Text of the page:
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神經刀 (1969)
Mad, Mad Sword

Reviewed by: Stephe
Date: 01/27/2011

Mad, Mad, Mad Swords, starring Tin Ching at his goofiest
(moreso than in Beauty Parade, even) and least malevolent (in
contrast to his roles in The First Sword and The Boxer from
Shantung), was not all that great, but not as miserable as some
would have it. Sammo Hung plays two parts. Veteran character
actor Fung Ngai (who played the fat bespectacled karateka in
Bruce Lee's Fist of Fury) appears with a three-sectional staff
which the choreographer doesn't know what to do with. Infamous
Shaw villain Chiang Nan (most memorable as the traitor in The
Iron Bodyguard) has the funniest scene: he is forced to fight Tin
Ching with a full bladder after having eaten eight bowls of
congee. Rascally Tin Ching purposely delayed their competition to
make sure the congee would do what it did. The best fight scene
has Shaw actor Paul Chang in a Zatoichi homage. The One-armed
Swordsman homage is not nearly as successful.

Being a Cathay film, the women hold sway over the men, and it is
in ways that you wouldn't see in a Shaw Brothers or Golden Harvest
film. For example, Tin Ching's betrothed controls the purse strings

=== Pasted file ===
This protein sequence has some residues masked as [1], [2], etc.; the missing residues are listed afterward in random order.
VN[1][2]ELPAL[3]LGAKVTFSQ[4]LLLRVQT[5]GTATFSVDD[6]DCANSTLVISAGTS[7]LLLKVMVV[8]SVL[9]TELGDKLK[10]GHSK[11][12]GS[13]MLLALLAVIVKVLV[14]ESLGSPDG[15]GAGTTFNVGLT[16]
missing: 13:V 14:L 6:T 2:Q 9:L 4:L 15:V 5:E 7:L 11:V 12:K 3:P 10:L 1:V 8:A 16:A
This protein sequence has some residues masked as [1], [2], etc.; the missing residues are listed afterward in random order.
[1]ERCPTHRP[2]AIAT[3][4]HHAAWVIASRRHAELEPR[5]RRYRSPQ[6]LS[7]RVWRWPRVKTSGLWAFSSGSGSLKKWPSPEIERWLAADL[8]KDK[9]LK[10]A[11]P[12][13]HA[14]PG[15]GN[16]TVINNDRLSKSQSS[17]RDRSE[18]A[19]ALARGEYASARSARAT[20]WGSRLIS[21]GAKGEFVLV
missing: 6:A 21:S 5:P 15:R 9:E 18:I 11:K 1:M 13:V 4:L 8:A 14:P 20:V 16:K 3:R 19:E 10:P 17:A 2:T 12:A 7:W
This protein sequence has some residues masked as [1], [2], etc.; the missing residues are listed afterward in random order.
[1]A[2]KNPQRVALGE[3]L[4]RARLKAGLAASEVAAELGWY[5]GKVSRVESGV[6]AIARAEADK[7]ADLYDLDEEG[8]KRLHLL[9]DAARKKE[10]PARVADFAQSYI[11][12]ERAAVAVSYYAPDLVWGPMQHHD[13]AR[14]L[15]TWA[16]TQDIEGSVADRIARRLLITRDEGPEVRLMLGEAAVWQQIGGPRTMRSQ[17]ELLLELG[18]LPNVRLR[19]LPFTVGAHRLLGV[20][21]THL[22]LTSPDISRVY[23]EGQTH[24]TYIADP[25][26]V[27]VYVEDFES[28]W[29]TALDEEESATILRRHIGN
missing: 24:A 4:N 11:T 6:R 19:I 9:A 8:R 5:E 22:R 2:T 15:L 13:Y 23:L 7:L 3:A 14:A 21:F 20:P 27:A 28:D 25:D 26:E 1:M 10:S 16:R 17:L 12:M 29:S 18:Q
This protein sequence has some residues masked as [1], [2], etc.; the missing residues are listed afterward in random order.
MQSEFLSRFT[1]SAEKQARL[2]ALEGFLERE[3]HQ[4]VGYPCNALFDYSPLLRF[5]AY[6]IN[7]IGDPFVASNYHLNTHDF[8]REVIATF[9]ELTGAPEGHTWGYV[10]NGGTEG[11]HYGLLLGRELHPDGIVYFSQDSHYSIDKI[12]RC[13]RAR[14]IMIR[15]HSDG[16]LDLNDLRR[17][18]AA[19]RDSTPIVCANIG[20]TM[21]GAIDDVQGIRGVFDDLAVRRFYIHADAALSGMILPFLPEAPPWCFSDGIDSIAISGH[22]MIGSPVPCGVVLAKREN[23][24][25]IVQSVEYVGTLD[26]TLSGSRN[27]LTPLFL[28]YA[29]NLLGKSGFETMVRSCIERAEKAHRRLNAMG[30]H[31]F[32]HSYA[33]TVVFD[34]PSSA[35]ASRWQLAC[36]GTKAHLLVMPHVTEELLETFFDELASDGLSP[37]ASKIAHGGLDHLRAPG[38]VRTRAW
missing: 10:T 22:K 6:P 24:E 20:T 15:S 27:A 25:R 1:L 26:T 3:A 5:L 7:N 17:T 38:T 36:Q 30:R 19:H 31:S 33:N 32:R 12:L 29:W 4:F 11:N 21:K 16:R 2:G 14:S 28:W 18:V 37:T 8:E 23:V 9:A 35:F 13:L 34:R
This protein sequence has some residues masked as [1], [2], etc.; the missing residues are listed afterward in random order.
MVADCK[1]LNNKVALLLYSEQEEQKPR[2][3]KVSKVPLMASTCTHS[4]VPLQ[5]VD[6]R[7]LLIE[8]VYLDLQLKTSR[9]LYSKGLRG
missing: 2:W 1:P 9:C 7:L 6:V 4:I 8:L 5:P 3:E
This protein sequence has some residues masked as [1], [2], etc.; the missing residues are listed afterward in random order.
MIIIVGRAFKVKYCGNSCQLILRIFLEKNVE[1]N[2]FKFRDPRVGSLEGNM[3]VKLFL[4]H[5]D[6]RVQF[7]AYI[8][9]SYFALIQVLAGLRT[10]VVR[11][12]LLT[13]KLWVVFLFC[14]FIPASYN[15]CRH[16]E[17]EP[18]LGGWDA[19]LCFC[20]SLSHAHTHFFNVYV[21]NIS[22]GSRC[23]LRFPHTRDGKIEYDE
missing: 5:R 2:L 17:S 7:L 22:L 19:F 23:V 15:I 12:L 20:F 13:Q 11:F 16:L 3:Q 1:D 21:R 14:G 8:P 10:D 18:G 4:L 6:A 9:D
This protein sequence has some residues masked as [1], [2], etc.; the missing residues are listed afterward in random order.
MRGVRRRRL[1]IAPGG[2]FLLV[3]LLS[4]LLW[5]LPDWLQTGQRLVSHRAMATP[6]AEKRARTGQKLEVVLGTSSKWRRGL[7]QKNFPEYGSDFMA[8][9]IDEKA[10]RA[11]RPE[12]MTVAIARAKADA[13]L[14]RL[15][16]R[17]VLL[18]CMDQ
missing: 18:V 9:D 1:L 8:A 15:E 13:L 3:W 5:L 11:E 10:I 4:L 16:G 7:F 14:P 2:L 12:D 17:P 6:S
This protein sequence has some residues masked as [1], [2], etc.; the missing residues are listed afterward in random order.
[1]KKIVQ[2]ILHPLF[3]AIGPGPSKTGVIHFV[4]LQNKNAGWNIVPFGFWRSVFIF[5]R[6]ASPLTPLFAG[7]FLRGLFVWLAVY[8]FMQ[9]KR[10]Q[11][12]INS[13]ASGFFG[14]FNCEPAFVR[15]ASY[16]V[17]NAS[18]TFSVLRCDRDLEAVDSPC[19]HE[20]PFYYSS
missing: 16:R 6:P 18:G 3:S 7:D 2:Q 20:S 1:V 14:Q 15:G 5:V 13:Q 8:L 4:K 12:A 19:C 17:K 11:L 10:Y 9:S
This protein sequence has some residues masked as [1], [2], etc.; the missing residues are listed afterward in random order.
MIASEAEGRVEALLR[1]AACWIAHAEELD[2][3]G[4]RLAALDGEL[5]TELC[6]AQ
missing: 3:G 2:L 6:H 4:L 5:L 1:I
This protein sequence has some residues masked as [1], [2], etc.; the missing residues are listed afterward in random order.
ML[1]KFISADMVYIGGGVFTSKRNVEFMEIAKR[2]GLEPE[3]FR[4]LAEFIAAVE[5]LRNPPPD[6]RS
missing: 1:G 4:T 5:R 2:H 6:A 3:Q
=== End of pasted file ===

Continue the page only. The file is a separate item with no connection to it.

to his dead master's fortune, and a subplot with a courtesan is
played out mostly from the woman's perspective. In the end, it's
Tin Ching's pompous, almost-bowlegged strut that makes for the most
indelible image: It's John Wayne by way of Popeye.

Reviewer Score: 5

Reviewed by: dandan
Date: 02/27/2007
Summary: like father, like son...

a parody of sixties sword-play films, focussing on a cowardly fighter, ziyuan (tin ching), who becomes the head of a once prestigious martial arts school, when its founder, old zhang (cheung hei), dies. on his deathbed, old zhang also delcared that he wanted his daughter to marry ziyuan, but she isn't tooo keen on the idea. old zhang's daughter insists that ziyuan must go on a journey and establish his, and the school's, greatness, before she will marry him. armed with his wits, and some skills of questionable quality, ziyuan sets out on the quest for greatness...